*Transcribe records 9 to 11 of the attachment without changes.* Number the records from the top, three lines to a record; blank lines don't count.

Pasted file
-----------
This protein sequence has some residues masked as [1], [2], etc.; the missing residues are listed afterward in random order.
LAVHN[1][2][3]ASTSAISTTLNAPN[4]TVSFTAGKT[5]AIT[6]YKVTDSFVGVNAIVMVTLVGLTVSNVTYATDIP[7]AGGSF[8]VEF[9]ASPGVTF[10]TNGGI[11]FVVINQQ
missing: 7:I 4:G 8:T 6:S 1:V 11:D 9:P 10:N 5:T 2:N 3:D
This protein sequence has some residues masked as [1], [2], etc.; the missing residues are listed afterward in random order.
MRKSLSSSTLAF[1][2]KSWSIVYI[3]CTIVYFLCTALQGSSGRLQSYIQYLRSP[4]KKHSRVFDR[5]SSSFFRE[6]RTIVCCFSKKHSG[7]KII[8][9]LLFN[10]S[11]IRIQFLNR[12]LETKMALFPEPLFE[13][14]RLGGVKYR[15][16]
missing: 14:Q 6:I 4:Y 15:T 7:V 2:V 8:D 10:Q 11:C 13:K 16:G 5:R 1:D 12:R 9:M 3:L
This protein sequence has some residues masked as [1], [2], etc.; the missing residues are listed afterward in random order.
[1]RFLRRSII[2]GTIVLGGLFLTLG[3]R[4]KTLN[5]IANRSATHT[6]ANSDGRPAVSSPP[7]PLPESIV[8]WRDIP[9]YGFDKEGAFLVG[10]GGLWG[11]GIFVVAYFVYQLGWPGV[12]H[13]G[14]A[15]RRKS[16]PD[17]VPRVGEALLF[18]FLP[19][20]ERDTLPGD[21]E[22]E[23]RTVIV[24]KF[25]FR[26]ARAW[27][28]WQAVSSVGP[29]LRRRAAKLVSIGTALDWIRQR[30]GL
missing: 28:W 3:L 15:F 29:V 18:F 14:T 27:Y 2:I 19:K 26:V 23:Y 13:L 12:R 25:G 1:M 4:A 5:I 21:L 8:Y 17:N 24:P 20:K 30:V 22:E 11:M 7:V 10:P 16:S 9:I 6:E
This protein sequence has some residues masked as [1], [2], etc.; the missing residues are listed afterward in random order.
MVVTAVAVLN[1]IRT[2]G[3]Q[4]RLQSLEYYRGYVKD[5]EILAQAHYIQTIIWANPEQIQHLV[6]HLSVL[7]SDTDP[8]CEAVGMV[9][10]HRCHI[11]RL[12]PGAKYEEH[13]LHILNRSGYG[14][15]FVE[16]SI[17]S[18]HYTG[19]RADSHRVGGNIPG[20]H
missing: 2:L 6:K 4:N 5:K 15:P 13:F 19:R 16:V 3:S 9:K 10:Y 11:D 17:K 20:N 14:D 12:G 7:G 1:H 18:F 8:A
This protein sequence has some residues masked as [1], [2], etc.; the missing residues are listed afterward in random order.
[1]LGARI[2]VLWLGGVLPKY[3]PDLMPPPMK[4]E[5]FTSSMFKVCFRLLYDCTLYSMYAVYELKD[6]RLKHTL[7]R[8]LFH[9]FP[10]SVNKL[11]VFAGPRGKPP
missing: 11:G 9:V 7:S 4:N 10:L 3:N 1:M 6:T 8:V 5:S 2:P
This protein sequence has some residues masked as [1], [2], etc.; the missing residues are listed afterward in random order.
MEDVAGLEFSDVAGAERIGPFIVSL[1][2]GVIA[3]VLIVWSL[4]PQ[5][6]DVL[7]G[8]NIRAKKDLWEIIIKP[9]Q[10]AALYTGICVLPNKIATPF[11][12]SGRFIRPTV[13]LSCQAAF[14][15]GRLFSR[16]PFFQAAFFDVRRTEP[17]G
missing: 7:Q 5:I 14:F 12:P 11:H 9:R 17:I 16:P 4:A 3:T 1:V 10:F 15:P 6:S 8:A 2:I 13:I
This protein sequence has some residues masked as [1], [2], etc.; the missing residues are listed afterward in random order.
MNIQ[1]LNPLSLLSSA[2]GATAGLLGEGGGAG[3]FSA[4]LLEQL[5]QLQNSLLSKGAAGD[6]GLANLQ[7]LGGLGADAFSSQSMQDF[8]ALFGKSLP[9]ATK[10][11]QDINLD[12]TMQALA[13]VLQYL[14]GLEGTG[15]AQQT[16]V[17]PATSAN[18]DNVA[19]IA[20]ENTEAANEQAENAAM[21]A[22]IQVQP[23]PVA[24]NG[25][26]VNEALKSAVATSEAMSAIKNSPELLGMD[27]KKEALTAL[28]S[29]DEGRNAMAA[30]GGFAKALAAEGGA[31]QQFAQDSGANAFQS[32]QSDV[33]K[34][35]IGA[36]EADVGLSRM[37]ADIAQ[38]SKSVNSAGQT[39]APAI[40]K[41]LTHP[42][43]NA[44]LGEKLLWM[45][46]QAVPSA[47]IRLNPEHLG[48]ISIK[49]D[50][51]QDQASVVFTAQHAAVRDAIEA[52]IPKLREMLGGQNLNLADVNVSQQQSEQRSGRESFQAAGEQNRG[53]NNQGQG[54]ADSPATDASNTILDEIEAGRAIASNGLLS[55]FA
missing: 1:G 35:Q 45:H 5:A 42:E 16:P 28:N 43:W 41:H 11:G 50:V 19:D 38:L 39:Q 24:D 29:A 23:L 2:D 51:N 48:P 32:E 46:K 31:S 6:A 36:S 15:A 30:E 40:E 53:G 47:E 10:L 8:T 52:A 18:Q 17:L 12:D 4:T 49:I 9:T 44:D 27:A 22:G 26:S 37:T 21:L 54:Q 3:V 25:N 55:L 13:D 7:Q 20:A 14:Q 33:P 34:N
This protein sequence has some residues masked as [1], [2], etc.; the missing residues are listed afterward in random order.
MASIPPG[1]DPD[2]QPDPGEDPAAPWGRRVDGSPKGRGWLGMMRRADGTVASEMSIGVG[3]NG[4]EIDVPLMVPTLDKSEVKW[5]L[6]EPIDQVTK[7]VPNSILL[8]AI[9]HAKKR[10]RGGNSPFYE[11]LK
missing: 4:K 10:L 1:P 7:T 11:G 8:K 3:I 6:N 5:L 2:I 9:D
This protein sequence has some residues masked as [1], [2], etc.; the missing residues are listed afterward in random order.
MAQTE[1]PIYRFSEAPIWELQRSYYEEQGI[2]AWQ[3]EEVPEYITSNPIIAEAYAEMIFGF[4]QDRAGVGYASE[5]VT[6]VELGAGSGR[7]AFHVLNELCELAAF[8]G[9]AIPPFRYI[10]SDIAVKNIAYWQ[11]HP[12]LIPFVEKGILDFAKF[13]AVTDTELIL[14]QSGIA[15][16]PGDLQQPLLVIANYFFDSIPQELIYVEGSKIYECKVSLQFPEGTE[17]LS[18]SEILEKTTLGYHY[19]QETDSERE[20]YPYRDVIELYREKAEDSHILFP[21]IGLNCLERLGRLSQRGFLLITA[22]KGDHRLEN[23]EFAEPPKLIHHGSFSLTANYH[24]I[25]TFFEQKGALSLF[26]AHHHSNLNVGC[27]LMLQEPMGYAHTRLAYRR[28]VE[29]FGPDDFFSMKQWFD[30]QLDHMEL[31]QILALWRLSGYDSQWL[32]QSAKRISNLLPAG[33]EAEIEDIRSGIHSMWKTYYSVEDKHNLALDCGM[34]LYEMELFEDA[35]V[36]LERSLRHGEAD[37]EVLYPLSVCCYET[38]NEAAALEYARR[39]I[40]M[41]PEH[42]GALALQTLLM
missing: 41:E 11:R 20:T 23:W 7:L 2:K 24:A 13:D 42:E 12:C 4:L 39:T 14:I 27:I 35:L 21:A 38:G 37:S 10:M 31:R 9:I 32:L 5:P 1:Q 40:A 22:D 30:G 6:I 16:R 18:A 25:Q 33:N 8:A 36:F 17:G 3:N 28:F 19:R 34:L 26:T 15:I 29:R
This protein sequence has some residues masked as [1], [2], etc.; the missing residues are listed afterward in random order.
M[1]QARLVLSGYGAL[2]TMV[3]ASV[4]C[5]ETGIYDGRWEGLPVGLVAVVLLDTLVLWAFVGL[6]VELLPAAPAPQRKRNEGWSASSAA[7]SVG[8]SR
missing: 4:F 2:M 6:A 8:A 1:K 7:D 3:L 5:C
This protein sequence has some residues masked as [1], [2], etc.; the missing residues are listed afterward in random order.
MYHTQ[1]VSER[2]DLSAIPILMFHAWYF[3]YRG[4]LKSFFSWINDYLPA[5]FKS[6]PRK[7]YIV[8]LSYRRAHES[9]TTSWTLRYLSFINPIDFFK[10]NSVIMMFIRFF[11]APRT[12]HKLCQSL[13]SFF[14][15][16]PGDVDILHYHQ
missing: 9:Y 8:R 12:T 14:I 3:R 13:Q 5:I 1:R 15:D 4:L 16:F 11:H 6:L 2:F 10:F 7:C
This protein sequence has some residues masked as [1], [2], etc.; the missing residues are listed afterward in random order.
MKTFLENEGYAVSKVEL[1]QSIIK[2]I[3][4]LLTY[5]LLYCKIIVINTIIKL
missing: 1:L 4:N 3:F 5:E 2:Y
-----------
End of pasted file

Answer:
This protein sequence has some residues masked as [1], [2], etc.; the missing residues are listed afterward in random order.
MAQTE[1]PIYRFSEAPIWELQRSYYEEQGI[2]AWQ[3]EEVPEYITSNPIIAEAYAEMIFGF[4]QDRAGVGYASE[5]VT[6]VELGAGSGR[7]AFHVLNELCELAAF[8]G[9]AIPPFRYI[10]SDIAVKNIAYWQ[11]HP[12]LIPFVEKGILDFAKF[13]AVTDTELIL[14]QSGIA[15][16]PGDLQQPLLVIANYFFDSIPQELIYVEGSKIYECKVSLQFPEGTE[17]LS[18]SEILEKTTLGYHY[19]QETDSERE[20]YPYRDVIELYREKAEDSHILFP[21]IGLNCLERLGRLSQRGFLLITA[22]KGDHRLEN[23]EFAEPPKLIHHGSFSLTANYH[24]I[25]TFFEQKGALSLF[26]AHHHSNLNVGC[27]LMLQEPMGYAHTRLAYRR[28]VE[29]FGPDDFFSMKQWFD[30]QLDHMEL[31]QILALWRLSGYDSQWL[32]QSAKRISNLLPAG[33]EAEIEDIRSGIHSMWKTYYSVEDKHNLALDCGM[34]LYEMELFEDA[35]V[36]LERSLRHGEAD[37]EVLYPLSVCCYET[38]NEAAALEYARR[39]I[40]M[41]PEH[42]GALALQTLLM
missing: 41:E 11:R 20:T 23:W 7:L 2:K 24:A 13:D 42:E 12:C 4:L 39:T 14:I 27:I 35:L 21:A 38:G 37:S 10:M 31:R 9:I 32:L 5:P 1:Q 40:A 22:D 30:G 6:I 16:R 18:A 25:Q 33:N 8:A 36:F 17:G 3:N 28:F 19:R 34:L 26:T 15:I 29:R
This protein sequence has some residues masked as [1], [2], etc.; the missing residues are listed afterward in random order.
M[1]QARLVLSGYGAL[2]TMV[3]ASV[4]C[5]ETGIYDGRWEGLPVGLVAVVLLDTLVLWAFVGL[6]VELLPAAPAPQRKRNEGWSASSAA[7]SVG[8]SR
missing: 4:F 2:M 6:A 8:A 1:K 7:D 3:L 5:C
This protein sequence has some residues masked as [1], [2], etc.; the missing residues are listed afterward in random order.
MYHTQ[1]VSER[2]DLSAIPILMFHAWYF[3]YRG[4]LKSFFSWINDYLPA[5]FKS[6]PRK[7]YIV[8]LSYRRAHES[9]TTSWTLRYLSFINPIDFFK[10]NSVIMMFIRFF[11]APRT[12]HKLCQSL[13]SFF[14][15][16]PGDVDILHYHQ
missing: 9:Y 8:R 12:T 14:I 3:R 13:Q 5:I 1:R 15:D 4:L 16:F 11:H 6:L 2:F 10:F 7:C